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PROS: Plenty of useful, musical harmonies.
It’s tough being a singer in a band, and even tougher to have band mates that can sing harmony without any ego. Thankfully, TC-Helicon has a harmony pedal that knows its place.
The controls are simple: harmony selection, level, and reverb. The mic level control is recessed on the side, far from wayward feet. There is a tone button that engages a slight amount of EQ, gating, de-essing, and compression, and can clean up the signal without getting in the way of the sound.▼ Article continues below ▼
Place it as the first stomp box in line after the guitar, and connect a mic to it before it goes to the PA system. It reads the signal from the guitar, to select the pitch for the vocal, meaning it’s always selecting the correct key to use — no programming needed. A USB port allows for helpful software updates.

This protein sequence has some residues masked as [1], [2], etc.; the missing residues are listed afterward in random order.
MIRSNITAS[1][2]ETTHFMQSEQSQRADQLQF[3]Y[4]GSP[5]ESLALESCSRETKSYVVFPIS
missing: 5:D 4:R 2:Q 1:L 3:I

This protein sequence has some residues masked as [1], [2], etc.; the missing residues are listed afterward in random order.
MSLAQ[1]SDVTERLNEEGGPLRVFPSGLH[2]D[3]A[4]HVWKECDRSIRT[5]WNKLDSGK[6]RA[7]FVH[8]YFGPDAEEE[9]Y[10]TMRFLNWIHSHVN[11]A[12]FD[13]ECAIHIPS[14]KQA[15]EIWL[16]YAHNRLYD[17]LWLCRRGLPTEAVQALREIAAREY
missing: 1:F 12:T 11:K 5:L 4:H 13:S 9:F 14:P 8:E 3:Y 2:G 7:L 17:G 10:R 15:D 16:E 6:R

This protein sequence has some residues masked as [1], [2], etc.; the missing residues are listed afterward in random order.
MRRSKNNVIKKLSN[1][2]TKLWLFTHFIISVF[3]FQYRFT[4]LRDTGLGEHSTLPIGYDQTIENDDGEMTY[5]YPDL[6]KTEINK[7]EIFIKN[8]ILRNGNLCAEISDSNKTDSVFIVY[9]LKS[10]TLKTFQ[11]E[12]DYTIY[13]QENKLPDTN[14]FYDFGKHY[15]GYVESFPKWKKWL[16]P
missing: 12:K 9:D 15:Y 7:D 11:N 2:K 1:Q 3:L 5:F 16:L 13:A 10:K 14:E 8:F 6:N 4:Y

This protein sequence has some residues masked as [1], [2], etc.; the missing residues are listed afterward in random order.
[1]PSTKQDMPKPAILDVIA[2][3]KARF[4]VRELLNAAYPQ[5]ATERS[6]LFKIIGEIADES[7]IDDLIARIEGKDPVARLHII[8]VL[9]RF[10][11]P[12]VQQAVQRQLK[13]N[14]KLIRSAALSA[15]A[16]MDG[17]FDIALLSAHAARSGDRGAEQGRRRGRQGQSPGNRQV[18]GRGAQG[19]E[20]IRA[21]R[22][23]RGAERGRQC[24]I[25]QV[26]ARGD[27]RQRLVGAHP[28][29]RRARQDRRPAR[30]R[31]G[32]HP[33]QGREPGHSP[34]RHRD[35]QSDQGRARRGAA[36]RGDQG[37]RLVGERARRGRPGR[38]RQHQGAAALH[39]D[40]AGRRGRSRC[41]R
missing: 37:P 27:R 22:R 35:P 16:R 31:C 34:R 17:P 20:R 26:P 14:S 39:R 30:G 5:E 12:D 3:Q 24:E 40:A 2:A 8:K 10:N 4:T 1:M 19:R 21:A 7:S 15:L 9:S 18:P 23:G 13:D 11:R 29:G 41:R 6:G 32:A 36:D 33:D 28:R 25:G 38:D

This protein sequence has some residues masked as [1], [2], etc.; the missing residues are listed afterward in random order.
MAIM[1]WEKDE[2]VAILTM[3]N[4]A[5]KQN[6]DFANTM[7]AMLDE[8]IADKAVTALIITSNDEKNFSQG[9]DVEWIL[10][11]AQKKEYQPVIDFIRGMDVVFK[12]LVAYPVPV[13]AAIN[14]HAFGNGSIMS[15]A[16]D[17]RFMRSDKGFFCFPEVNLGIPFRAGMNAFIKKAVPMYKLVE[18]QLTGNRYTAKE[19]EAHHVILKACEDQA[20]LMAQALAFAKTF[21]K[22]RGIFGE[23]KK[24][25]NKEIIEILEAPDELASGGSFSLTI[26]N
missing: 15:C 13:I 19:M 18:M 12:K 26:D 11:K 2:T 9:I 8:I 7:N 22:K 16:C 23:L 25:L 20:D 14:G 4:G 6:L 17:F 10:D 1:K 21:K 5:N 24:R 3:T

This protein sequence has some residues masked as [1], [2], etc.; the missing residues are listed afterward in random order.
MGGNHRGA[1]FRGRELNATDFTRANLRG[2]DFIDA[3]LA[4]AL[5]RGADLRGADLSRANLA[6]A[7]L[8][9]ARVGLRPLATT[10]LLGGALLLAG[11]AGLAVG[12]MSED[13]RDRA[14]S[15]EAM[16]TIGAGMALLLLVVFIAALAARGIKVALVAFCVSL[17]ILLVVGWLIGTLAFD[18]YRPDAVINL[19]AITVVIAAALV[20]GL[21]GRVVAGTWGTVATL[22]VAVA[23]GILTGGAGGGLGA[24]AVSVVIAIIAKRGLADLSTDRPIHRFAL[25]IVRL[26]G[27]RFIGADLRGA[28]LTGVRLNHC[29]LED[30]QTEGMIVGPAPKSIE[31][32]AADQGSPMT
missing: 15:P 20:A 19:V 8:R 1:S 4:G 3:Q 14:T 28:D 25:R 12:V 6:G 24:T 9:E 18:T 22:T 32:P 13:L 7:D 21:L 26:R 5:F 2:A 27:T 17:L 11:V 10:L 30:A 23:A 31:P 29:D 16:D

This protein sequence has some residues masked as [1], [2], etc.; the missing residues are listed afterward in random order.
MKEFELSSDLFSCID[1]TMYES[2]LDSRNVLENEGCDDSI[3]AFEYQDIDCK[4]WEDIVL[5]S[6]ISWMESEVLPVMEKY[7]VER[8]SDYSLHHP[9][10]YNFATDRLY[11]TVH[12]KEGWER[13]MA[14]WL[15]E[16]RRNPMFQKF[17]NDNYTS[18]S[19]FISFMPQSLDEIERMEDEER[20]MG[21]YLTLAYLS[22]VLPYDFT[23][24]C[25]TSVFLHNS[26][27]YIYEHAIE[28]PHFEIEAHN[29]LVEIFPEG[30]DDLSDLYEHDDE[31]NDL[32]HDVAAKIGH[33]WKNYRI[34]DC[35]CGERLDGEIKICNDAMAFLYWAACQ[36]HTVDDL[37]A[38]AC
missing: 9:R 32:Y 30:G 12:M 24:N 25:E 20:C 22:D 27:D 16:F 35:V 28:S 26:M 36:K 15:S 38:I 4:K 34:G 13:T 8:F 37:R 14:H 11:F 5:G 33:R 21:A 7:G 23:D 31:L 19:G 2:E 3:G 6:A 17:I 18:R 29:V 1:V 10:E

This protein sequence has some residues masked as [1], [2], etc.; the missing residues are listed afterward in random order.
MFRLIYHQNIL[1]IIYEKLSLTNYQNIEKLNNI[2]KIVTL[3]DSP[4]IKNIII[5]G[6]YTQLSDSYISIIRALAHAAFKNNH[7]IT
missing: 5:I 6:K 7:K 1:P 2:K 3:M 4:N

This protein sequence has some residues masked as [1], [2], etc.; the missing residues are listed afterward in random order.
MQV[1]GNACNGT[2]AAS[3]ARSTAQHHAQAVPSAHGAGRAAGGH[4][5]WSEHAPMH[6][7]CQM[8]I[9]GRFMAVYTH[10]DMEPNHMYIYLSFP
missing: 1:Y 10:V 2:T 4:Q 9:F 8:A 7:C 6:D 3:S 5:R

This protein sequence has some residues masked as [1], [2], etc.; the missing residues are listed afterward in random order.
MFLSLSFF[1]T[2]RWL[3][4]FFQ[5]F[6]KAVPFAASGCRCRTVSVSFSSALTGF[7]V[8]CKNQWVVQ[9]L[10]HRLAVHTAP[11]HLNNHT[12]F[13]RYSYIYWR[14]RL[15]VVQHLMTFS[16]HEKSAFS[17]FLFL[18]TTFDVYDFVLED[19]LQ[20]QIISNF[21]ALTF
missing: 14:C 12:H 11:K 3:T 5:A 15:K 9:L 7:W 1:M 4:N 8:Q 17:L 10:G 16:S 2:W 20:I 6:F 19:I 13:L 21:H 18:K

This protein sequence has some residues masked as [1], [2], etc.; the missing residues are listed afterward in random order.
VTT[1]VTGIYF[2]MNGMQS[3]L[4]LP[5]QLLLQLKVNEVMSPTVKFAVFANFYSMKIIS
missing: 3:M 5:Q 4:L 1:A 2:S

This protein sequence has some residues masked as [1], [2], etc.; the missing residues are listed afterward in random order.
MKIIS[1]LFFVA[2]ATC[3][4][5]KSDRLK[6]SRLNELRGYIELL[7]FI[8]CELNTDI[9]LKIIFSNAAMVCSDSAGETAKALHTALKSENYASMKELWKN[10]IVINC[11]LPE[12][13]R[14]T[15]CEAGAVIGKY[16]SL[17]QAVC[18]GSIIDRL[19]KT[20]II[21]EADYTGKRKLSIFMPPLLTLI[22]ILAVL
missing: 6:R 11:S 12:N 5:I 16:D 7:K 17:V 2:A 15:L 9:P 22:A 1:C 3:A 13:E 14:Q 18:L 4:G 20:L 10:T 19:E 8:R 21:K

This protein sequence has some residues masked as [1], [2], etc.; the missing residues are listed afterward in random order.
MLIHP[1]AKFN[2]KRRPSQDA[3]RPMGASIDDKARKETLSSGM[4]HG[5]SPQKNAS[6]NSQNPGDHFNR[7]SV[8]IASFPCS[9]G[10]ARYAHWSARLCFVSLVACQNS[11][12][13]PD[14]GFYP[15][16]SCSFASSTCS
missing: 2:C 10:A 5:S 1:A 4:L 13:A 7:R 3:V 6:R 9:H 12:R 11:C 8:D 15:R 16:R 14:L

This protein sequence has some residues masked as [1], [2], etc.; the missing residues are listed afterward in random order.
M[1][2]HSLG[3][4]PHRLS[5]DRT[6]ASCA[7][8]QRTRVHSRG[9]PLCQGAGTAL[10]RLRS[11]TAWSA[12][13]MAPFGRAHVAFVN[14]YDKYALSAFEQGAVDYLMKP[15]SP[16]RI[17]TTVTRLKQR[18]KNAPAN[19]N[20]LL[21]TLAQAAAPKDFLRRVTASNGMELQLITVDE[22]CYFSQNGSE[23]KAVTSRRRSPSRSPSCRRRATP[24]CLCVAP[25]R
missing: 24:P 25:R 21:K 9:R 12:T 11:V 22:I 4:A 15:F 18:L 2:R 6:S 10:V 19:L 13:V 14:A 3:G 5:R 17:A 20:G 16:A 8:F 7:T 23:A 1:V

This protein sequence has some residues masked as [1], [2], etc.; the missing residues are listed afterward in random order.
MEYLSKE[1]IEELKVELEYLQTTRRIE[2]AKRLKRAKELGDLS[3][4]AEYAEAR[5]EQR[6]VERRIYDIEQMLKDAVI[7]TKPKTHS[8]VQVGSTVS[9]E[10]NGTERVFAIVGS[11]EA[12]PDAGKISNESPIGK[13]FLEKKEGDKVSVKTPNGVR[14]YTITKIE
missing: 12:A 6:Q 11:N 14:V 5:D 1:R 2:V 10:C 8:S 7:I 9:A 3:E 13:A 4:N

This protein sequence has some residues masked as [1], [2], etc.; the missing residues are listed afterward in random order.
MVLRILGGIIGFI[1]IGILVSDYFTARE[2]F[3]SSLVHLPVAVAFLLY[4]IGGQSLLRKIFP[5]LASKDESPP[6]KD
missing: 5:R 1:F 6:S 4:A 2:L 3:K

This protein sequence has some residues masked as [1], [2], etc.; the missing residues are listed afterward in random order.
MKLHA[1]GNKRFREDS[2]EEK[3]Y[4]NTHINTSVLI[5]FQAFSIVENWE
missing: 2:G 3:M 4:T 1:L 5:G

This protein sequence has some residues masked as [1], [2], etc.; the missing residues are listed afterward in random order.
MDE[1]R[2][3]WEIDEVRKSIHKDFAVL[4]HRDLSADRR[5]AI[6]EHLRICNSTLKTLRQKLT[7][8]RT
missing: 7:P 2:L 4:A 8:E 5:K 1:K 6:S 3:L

The harmony selection is plentiful, from a 6th below to a 3rd above, 8 modes are available, with the ability to generate harmonies above and below simultaneously. Reverb-wise there are room, club and hall modes.
It works great, and sounds realistic when used sparingly. Kicking it on for a line or two of a verse or chorus really gives the feel of another singer in the room. Finding the right balance for the music isn’t that hard. The only adjustment is to make sure the chords are well defined, especially root notes.
Mic control can be achieved using a TC-Helicon MP-75 or a Sennheiser e 835 fx, both of which have a control that enables a singer to turn the unit on or off, without having to use the footswitch. Singers can put this on their guitarist’s pedal board, and can control it on their own. Phantom power is also provided for mics that require it.
Overall, it’s a nice, simple way to get harmonies that are musically usable, without having to audition new band members.